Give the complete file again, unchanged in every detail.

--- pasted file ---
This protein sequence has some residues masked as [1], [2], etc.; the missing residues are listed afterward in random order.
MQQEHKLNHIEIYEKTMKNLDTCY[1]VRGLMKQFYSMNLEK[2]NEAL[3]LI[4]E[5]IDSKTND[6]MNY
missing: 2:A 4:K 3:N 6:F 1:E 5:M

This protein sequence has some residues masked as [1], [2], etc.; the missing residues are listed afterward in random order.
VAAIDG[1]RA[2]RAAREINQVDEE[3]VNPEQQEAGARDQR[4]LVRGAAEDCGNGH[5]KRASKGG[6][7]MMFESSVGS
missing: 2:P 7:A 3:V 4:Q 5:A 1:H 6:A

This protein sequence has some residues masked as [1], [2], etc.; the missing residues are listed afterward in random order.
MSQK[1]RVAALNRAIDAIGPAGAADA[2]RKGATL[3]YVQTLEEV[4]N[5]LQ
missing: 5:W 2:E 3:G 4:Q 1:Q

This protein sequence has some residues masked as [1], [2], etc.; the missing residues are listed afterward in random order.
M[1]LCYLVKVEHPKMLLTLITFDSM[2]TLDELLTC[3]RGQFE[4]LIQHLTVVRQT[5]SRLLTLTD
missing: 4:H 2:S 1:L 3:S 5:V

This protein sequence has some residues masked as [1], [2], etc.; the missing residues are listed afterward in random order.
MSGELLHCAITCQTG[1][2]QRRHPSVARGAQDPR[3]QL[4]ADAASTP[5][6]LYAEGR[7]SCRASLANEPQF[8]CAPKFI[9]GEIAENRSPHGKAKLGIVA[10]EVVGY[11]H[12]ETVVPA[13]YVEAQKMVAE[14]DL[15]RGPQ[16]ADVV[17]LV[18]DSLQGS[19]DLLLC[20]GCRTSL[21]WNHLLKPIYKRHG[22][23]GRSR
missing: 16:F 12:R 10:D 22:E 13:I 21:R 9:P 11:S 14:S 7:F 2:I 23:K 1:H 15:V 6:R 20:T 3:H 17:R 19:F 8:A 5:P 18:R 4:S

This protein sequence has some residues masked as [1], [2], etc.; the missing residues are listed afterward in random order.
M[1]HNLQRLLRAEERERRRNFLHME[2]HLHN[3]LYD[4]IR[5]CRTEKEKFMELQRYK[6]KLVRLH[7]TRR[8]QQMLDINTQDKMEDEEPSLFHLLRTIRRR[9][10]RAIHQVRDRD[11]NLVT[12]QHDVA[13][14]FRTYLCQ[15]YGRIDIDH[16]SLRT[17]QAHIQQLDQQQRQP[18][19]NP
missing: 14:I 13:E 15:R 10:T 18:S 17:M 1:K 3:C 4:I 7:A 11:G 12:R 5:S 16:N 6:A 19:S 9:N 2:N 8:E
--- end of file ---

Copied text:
This protein sequence has some residues masked as [1], [2], etc.; the missing residues are listed afterward in random order.
MQQEHKLNHIEIYEKTMKNLDTCY[1]VRGLMKQFYSMNLEK[2]NEAL[3]LI[4]E[5]IDSKTND[6]MNY
missing: 2:A 4:K 3:N 6:F 1:E 5:M

This protein sequence has some residues masked as [1], [2], etc.; the missing residues are listed afterward in random order.
VAAIDG[1]RA[2]RAAREINQVDEE[3]VNPEQQEAGARDQR[4]LVRGAAEDCGNGH[5]KRASKGG[6][7]MMFESSVGS
missing: 2:P 7:A 3:V 4:Q 5:A 1:H 6:A

This protein sequence has some residues masked as [1], [2], etc.; the missing residues are listed afterward in random order.
MSQK[1]RVAALNRAIDAIGPAGAADA[2]RKGATL[3]YVQTLEEV[4]N[5]LQ
missing: 5:W 2:E 3:G 4:Q 1:Q

This protein sequence has some residues masked as [1], [2], etc.; the missing residues are listed afterward in random order.
M[1]LCYLVKVEHPKMLLTLITFDSM[2]TLDELLTC[3]RGQFE[4]LIQHLTVVRQT[5]SRLLTLTD
missing: 4:H 2:S 1:L 3:S 5:V

This protein sequence has some residues masked as [1], [2], etc.; the missing residues are listed afterward in random order.
MSGELLHCAITCQTG[1][2]QRRHPSVARGAQDPR[3]QL[4]ADAASTP[5][6]LYAEGR[7]SCRASLANEPQF[8]CAPKFI[9]GEIAENRSPHGKAKLGIVA[10]EVVGY[11]H[12]ETVVPA[13]YVEAQKMVAE[14]DL[15]RGPQ[16]ADVV[17]LV[18]DSLQGS[19]DLLLC[20]GCRTSL[21]WNHLLKPIYKRHG[22][23]GRSR
missing: 16:F 12:R 10:D 22:E 13:I 21:R 9:P 11:S 14:S 7:F 2:I 23:K 1:H 15:V 6:R 20:T 3:H 17:R 19:F 8:A 5:P 18:R 4:S

This protein sequence has some residues masked as [1], [2], etc.; the missing residues are listed afterward in random order.
M[1]HNLQRLLRAEERERRRNFLHME[2]HLHN[3]LYD[4]IR[5]CRTEKEKFMELQRYK[6]KLVRLH[7]TRR[8]QQMLDINTQDKMEDEEPSLFHLLRTIRRR[9][10]RAIHQVRDRD[11]NLVT[12]QHDVA[13][14]FRTYLCQ[15]YGRIDIDH[16]SLRT[17]QAHIQQLDQQQRQP[18][19]NP
missing: 14:I 13:E 15:R 10:T 18:S 17:M 1:K 3:C 4:I 7:A 11:G 12:R 5:S 16:N 6:A 19:S 9:N 2:N 8:E